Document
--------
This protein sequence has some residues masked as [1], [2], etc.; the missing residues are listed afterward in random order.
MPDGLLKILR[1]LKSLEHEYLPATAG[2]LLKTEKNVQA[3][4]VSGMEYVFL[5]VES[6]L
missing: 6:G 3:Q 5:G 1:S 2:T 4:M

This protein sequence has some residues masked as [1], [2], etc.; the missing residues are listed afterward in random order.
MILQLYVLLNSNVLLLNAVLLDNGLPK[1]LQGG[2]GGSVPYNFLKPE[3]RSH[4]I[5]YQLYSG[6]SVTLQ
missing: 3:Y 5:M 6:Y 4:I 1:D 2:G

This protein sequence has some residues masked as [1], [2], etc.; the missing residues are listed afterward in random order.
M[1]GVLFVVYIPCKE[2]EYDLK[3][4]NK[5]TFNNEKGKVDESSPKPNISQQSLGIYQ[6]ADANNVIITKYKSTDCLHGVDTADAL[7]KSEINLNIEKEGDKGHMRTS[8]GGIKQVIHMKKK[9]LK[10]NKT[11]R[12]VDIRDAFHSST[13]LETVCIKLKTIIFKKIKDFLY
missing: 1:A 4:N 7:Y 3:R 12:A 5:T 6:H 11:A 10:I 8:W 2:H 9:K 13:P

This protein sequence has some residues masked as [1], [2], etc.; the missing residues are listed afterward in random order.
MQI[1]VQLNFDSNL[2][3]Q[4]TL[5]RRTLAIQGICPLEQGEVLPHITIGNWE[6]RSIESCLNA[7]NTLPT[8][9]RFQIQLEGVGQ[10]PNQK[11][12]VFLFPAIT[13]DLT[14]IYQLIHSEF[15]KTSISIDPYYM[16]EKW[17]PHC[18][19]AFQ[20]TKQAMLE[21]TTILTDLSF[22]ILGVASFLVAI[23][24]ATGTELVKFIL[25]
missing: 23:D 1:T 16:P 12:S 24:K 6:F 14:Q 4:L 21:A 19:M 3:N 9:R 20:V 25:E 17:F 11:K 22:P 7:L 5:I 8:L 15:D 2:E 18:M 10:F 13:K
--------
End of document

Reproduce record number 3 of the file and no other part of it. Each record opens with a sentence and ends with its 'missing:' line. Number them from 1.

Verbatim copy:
This protein sequence has some residues masked as [1], [2], etc.; the missing residues are listed afterward in random order.
M[1]GVLFVVYIPCKE[2]EYDLK[3][4]NK[5]TFNNEKGKVDESSPKPNISQQSLGIYQ[6]ADANNVIITKYKSTDCLHGVDTADAL[7]KSEINLNIEKEGDKGHMRTS[8]GGIKQVIHMKKK[9]LK[10]NKT[11]R[12]VDIRDAFHSST[13]LETVCIKLKTIIFKKIKDFLY
missing: 1:A 4:N 7:Y 3:R 12:A 5:T 6:H 11:A 10:I 8:W 2:H 9:K 13:P